Sustainability: how to keep your house, yourself and your pets cool in the heat of summer

Sustainability: how to keep your house, yourself and your pets cool in the heat of summer

Keep your house cool this summer with these life and home hacks that will save you money. 

Despite with Florence and the Machine may think, the dogs days are not over. Infact, it sounds like we’re in for a hot, sweaty summer – us and most of Europe.

With heatwaves sweeping through Europe, keeping ourselves cool and our pets can prove to be one of our most crafty goals over the next few months. And you can do this while being kind to the environment at the same time. 

We’ve all been there, wanting to crank up the air conditioning and forget about your energy bill repercussions. But besides the high bills, it's important to also remember that it takes a lot of energy to cool houses in summer and this is a large factor of that contributes to greenhouse gas emissions and global warming. 

Here’s how:


Keeping your home cool

Close your blinds 

Keeping your blinds closed will help to block out the sun and heat and prevent your home from heating up. If you want to go the extra mile, invest in some black-out curtains that shield your home and your furniture from the rays of the strong summer sun. 

Use fans and ceiling fans to cool down the room 

Positioning your fan correctly for optimum cooling is important. Fans can annoyingly blow the same hot air around a room. Consider positioning the fan towards an open window so that it circulates cool air. Another trick – if we’re thick in the midst of a typical Maltese summer heatwave – is to leave a large bowl of ice in front of the fan and it should work like a makeshift air conditioner. 

Invest in house plants

At QuickLets and Zanzi Homes, we always advocate of filling homes with plants and our country with trees. But did you know there’s the added benefit of keeping your house cool? (What?! We know, they’re just all round brilliant!) Plants generate moisture in the atmosphere and they create a natural cooling effect through a process of transpiration. The best plants for this are peace lilies and rubber plants as they work best in humid conditions. So house plants will not only make your home happier, boost your mood but also cool your home – just don’t forget to water them as needed.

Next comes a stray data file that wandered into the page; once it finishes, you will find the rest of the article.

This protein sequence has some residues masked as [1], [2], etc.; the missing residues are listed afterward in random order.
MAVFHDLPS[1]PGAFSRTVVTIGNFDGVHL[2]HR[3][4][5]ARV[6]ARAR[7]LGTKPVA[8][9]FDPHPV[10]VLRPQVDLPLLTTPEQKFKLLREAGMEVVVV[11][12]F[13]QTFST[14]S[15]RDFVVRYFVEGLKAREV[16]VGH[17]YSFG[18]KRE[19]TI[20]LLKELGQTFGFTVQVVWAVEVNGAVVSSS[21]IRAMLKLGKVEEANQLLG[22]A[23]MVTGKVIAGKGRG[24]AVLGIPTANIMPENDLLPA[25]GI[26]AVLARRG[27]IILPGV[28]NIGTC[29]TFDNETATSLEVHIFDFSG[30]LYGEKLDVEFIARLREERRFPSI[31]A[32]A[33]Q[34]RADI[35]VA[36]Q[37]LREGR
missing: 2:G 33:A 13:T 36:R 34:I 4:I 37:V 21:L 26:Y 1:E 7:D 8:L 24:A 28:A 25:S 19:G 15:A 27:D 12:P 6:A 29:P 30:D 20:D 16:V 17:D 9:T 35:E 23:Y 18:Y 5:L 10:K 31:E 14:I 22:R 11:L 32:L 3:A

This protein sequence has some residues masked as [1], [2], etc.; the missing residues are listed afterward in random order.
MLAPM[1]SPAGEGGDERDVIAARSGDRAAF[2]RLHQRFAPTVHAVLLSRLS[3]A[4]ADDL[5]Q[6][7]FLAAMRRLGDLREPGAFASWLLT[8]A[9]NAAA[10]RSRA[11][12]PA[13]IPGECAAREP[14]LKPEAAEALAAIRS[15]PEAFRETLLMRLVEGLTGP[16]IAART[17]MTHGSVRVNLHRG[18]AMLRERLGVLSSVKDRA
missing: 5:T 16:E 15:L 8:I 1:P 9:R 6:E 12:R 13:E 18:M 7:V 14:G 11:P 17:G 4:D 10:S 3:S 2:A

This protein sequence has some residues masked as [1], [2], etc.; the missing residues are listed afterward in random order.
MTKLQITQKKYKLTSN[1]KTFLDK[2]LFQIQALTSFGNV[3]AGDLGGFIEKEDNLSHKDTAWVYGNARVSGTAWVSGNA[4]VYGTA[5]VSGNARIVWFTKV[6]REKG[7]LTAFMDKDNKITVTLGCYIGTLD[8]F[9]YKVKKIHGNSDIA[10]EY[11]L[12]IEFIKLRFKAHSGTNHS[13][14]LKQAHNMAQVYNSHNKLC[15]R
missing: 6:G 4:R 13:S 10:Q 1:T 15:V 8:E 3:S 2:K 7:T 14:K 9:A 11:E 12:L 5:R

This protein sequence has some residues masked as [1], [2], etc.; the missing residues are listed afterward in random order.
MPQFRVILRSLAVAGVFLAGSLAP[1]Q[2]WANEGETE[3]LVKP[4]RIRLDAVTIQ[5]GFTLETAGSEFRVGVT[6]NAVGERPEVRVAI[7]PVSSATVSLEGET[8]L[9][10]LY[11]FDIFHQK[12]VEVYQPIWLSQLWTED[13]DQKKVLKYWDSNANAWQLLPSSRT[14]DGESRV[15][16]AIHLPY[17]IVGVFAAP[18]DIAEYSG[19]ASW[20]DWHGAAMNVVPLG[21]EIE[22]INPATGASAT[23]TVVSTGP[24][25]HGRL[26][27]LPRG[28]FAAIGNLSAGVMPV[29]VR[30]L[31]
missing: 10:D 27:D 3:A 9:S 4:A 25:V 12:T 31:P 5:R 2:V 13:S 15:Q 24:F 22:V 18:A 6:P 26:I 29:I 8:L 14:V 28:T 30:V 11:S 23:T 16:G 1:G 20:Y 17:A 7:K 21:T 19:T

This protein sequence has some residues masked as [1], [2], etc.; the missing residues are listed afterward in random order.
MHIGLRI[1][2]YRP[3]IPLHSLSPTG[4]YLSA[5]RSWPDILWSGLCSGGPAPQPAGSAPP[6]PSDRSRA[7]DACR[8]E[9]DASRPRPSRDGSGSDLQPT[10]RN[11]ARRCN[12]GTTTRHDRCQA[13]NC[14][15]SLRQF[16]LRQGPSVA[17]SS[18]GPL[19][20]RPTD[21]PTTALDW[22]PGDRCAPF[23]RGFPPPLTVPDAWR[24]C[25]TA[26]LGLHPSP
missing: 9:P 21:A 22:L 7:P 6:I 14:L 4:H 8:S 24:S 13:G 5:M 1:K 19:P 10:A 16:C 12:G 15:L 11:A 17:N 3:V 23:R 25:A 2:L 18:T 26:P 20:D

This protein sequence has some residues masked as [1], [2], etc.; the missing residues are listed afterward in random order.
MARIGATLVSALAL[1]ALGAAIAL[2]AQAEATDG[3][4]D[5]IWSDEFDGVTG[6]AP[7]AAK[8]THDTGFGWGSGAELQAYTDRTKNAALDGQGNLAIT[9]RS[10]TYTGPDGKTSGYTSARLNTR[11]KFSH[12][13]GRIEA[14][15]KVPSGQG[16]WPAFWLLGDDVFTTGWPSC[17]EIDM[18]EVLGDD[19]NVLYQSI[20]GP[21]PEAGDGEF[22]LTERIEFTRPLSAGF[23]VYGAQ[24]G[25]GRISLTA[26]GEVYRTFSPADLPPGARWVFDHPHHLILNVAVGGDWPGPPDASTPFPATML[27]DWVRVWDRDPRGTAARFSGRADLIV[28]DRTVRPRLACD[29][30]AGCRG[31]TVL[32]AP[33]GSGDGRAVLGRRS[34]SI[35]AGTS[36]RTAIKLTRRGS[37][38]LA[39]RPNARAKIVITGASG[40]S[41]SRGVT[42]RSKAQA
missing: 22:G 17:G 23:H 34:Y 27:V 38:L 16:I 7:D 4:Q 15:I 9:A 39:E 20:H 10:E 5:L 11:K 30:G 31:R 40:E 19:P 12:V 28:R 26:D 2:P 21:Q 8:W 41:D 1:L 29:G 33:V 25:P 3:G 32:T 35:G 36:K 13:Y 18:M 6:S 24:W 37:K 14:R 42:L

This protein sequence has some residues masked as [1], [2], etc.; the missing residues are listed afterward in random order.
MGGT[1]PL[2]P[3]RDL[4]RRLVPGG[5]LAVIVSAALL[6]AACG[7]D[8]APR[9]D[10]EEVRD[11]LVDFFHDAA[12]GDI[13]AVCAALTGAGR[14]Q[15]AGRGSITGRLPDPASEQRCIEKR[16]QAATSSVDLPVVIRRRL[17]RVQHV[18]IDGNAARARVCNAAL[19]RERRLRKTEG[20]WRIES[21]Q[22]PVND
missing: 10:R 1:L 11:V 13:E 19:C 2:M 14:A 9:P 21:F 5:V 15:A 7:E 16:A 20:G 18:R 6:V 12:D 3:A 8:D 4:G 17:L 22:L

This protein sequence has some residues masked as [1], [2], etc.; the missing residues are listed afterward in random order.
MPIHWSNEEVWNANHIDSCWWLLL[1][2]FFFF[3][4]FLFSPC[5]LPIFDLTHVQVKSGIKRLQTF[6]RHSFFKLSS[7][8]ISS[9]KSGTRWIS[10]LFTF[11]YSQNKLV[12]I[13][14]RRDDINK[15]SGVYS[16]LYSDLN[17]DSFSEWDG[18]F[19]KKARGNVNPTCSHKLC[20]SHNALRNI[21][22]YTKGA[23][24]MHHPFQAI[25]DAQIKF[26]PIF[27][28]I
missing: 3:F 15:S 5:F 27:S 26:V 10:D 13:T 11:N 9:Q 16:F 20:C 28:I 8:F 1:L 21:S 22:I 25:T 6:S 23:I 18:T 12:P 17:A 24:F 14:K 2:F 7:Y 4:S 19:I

Change your lightbulbs 

Do you still have candescent lightbulbs hanging around in your home? If you’ve tried other hacks and still can’t cool your home, these lightbulbs may be to blame. These old-school lightbulbs don’t just waste extra energy, but increase your energy bill, they also produce a lot of heat so switch to energy-saving light bulbs to cool your home and decrease your energy bills – double whammy! 

Keeping yourself cool ​

Crank up the chill​

If you have long hair, keep it wet as this keeps your head and neck cool. Sip on icy-cold drinks and keep a damp cloth on your neck and other pressure points like wrists. Lower your body temperature before going to bed by running the cold water and placing your feet and wrists under it. If you’re boiling, cold showers can also cool your body temperature and help you avoid needing to crank up the AC – again helping with your energy bill and saving you from nasty ac-induced coughs and colds. Scientists also found that this helps better sleep. 

Turn your hot water bottle into a freezer block

If you’re looking to keep it at night, grab your hot water bottle and freeze it. Fill the bottle with water and freeze it for a few hours. Then place it at the bottom of the bed.

Keeping your dog cool 

Plan your dog walks during the cooler hours of the day

Plan your walks to ensure you are not outside in the thickest summer heat. Can you set your alarm for an early morning walk or perhaps brace for the evening cooler air? Dogs are not able to cope with the heat as well as humans, especially on our black tarmac roads that can burn their little paws. For little pooches who already have low tolerance, would it be better to do some stimulating activities at home? Check the weather before heading out and take regular breaks in the shade. 

Never leave your dog in the car on a hot day

Even if it’s a quick pop into the post office, your dog could suffer a heat stroke if left alone in a hot car – especially if your quick errand overruns. Even if the car is parked in the shade with the window open, the dog can start to feel distressed and again suffer heat stroke. Would it be better to leave your dog at home in his own comfort with plenty of food and water, instead of taking him out on a hot day?

Protect your dog’s paws from hot surfaces

Some people might think this is OTT – and admittedly may look a bit ridiculous on a rottweiler – but it’s not just hot tarmac that can burn a dog’s feet. Even hot sand can burn your dog’s paws. You could invest in a pair of dog paw covers to protect them. Or you could stick to grassy or shaded areas instead. 

David Brookes
Written By

David Brookes